In 1841 the Great Western Railway Company began construction work on a major new engineering works that would eventually become one of the largest industrial complexes in the world.
From the outset there was considerable difficulty in providing accommodation for the massive influx of employees at the new works. The solution was to build a model village on open farmland some two miles from the small hilltop market town of Swindon, using Bath stone (most probably from the cutting out of Box tunnel) and stone from the Swindon quarries.
The original conception and plan for the village belonged to Isambard Kingdom Brunel, the now legendary Victorian engineer selected by the GWR to oversee the construction of the London to Bristol railway. Each road was named after the destinations of trains that passed nearby - Bristol, Bath, Taunton, London, Oxford and Reading among them - and was built in two blocks of four parallel streets, not dissimilar in appearance to passing trains.
The Mechanics' Institution, which contained the UK’s first lending library, and a Medical Fund Hospital were also built in the heart of the new village, and an inclusive health service was established a century before the birth of the NHS. After a visit to Swindon in the 1940s, Nye Bevan, ‘the father of the NHS’, said of the Medical Fund: “There it was a complete health service in Swindon. All we had to do was expand it to the whole country.”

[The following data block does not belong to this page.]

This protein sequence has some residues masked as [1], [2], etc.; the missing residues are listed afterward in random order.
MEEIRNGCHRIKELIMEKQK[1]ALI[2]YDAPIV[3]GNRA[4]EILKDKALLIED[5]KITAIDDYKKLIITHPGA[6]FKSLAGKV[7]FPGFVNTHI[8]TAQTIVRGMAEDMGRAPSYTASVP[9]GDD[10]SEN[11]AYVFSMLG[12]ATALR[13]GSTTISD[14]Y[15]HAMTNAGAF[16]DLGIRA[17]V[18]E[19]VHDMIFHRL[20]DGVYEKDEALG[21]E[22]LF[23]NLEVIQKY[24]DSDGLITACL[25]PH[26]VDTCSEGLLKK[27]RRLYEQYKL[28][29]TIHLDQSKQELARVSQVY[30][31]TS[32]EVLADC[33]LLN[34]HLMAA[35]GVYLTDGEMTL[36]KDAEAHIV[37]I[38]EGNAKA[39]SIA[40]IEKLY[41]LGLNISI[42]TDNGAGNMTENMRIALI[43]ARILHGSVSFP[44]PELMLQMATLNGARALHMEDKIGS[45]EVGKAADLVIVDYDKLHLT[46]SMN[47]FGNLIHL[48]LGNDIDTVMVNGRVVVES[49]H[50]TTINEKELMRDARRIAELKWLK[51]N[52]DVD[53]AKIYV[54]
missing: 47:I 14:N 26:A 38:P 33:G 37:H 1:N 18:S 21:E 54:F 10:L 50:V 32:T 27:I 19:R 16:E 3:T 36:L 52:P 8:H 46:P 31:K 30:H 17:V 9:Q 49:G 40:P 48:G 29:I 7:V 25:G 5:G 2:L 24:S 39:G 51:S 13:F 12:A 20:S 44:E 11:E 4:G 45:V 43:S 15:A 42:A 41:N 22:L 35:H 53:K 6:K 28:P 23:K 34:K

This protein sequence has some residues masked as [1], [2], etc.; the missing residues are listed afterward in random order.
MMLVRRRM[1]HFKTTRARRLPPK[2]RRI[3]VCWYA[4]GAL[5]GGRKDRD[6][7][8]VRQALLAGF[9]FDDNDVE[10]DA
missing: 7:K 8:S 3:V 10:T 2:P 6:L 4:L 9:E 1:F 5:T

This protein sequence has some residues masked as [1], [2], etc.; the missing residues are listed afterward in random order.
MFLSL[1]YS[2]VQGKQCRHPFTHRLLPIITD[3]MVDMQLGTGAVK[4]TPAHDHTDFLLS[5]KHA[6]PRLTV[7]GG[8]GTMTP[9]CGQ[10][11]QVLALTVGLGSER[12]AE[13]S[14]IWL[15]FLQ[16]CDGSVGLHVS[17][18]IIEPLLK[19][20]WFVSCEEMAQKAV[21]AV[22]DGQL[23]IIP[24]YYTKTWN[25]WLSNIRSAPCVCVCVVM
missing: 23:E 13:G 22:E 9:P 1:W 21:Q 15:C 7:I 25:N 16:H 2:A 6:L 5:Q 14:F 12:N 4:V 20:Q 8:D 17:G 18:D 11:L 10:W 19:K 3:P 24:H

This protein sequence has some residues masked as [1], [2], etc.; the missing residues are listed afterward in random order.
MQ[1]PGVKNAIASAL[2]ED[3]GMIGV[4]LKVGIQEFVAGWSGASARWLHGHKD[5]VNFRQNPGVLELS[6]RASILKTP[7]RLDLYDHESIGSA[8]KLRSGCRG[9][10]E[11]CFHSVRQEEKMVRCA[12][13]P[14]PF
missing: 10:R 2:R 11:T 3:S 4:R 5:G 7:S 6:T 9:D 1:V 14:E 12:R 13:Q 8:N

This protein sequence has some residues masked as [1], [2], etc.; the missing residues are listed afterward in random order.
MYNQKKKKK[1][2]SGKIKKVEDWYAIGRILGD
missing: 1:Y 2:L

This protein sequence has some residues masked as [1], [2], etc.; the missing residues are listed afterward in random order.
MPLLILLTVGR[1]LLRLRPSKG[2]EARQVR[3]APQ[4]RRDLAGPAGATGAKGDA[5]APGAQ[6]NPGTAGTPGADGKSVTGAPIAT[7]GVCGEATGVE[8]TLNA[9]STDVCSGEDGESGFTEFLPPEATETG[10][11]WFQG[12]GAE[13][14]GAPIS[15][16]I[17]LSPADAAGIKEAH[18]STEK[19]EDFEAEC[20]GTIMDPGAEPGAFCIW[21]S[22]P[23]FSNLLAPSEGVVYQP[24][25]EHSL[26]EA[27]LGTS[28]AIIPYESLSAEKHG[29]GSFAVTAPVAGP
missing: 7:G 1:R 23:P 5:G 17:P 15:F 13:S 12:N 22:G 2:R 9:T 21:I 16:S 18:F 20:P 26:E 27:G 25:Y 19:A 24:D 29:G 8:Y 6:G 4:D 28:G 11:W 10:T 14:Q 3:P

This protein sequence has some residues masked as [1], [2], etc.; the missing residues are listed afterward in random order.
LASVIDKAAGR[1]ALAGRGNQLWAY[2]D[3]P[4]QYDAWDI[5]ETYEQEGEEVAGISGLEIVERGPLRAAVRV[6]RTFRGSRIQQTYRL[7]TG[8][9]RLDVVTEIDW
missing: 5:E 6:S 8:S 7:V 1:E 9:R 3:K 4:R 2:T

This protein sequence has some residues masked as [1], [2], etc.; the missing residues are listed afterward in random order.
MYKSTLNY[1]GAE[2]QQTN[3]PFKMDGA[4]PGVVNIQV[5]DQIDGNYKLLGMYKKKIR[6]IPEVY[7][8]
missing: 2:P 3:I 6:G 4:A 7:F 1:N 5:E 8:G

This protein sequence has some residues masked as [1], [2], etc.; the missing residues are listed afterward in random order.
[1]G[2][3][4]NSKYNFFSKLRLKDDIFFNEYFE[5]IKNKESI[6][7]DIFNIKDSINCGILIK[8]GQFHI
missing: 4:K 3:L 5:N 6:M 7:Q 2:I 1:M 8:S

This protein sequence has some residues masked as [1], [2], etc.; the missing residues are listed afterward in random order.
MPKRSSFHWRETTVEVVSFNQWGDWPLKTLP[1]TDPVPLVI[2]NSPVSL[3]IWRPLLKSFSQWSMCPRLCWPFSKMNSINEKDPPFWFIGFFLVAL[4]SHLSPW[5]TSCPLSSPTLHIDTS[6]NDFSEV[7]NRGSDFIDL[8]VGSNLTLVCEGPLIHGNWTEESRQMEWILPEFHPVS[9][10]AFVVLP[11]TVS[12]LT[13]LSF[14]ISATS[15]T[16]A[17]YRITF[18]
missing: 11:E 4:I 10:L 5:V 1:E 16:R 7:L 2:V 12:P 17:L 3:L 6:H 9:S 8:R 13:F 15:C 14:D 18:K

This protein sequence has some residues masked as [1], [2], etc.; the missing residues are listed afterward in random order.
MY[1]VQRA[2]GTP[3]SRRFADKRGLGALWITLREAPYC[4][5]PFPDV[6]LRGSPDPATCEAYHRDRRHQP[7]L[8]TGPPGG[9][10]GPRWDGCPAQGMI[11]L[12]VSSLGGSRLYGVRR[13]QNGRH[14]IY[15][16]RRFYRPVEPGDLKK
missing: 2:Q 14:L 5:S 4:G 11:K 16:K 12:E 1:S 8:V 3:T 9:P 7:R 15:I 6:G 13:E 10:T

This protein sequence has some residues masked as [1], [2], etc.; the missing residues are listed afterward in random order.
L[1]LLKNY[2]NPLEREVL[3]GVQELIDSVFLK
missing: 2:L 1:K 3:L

Praise must also go to Sir John Betjeman, the poet laureate who was famous for his words inviting bombs to fall on nearby Slough. Happily, he had a much higher opinion of Swindon’s architectural merits. In fact, without his vociferous crusade to save the railway village in the 1960s it would have been demolished by Swindon Borough Council. Instead the village was given a statutory listing as being of special architectural or historical interest.
Today, to walk around the village is to step back in time some 180 years, a fascinating insight best capped by a visit to the Railway Village Museum at 34 Faringdon Road. Now managed by the Mechanics’ Institute Trust, the interior of the former cottage has been restored to show just how a large family plus lodgers would have lived circa 1900, with three bedrooms and an 1890s extension which gave the residents a kitchen.
Visitors can wander around the cottage and examine Victorian kitchen gadgets and children’s toys, take a peek at the outdoor toilet, and see the souvenirs from ‘GWR Trip’ holidays in the front parlour. Also, find out how a mangle worked or what glove stretchers and button hooks were used for.
After a visit to the cottage and a leisurely stroll around the Railway Village, it’s just a five-minute walk to two other great attractions, STEAM Museum of the Great Western Railway and the Swindon Designer Outlet, both housed in buildings that were also part of the GWR’s sprawling works from the 1840s until the closure in 1986.
The Railway Village Museum is open on selected weekends and organized tours can be also be arranged. Entry is free. For more information on opening hours and bookings contact Katie Knowles at firstname.lastname@example.org